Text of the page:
As he promised during the campaign, Gov. Eliot Spitzer announced he would reduce the exorbinant fees for collect calls made from New York state’s prison system. The price gouging of prisoners’ calls (a rate more than 600 percent higher than regular collect calls) was status quo all throughout former Gov. George Pataki’s administration, drawing a lawsuit from the Center for Consitutional Rights. The case had worked its way up to the Court of Appeals, which was set to begin hearing arguments when Spitzer’s office issued the statement that they would cut the cost of calls by more than 50 percent on April 1.

Cut Back on the Doggie Treats?

Apparently, the sedentary lifestyle of their masters has taken a toll on the nation’s pooches. This week, Food and Drug Administration announced that it has approved Pfizer’s new diet pill for dogs. Depending on which report you read, it is estimated that 20 to 30 percent of United States dogs are overweight, but practically everyone agrees that throwing a frisbee around would do both master and mutt some good.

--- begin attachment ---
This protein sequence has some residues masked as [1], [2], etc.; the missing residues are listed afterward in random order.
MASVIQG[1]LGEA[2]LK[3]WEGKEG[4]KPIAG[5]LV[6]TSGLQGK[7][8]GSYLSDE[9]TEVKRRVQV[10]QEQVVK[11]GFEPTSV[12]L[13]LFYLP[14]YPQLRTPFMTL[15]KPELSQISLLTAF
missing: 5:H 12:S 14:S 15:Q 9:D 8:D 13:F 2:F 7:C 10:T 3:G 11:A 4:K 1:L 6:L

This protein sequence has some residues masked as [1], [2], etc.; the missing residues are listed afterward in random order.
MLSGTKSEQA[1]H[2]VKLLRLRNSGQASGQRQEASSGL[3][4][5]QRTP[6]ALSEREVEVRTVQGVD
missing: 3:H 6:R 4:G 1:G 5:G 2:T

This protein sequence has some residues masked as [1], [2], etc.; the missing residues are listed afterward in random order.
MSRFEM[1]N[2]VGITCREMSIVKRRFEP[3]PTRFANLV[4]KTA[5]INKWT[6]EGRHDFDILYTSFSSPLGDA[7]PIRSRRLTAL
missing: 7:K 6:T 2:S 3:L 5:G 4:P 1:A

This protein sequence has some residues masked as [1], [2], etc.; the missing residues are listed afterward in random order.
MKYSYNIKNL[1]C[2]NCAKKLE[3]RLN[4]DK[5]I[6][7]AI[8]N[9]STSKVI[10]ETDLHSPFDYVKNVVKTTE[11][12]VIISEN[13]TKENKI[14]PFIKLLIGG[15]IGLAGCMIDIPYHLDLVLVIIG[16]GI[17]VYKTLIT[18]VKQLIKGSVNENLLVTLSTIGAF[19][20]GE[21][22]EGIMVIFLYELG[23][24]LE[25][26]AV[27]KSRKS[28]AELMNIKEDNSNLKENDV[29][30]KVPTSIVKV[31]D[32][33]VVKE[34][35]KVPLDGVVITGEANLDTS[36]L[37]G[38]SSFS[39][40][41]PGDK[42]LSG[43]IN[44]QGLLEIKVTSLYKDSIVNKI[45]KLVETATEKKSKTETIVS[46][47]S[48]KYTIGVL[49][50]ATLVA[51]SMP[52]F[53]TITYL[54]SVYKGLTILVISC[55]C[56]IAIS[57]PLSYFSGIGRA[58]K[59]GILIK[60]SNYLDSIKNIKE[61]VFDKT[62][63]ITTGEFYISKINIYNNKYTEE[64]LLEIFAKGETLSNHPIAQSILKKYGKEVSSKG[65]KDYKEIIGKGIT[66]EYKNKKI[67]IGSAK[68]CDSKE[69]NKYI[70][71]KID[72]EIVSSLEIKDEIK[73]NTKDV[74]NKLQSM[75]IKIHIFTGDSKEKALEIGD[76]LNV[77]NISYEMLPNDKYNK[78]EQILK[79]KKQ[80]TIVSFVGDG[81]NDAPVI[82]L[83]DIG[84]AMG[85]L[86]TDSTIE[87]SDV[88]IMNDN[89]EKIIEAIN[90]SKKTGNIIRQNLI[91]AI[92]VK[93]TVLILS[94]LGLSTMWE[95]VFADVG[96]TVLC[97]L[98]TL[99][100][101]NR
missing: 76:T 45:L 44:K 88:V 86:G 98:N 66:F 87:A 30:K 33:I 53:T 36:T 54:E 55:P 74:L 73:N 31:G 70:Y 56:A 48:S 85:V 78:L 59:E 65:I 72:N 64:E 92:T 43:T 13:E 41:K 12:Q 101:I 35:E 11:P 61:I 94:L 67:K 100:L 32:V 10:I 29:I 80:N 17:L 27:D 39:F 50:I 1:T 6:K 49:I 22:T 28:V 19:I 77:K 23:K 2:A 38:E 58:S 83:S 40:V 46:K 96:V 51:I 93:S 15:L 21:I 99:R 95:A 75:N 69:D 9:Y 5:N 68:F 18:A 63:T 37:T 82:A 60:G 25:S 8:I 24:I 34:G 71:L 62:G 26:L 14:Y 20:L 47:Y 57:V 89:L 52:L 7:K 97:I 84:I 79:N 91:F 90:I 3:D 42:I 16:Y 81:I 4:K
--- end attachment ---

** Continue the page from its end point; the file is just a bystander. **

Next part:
You Can Park My Car

Supporters of a proposed Lark Street valet service are undeterred by its bumpy start

By the end of the month, people who frequent Albany’s Lark Street may be able to pull up in front of Justin’s and have a valet take their car to a lot down the street for $7. There already are signs in front of the restaurant reserving the three spots adjacent to the establishment on Thursday, Friday and Saturday nights from 6 PM to 4 AM. All that’s missing is city approval.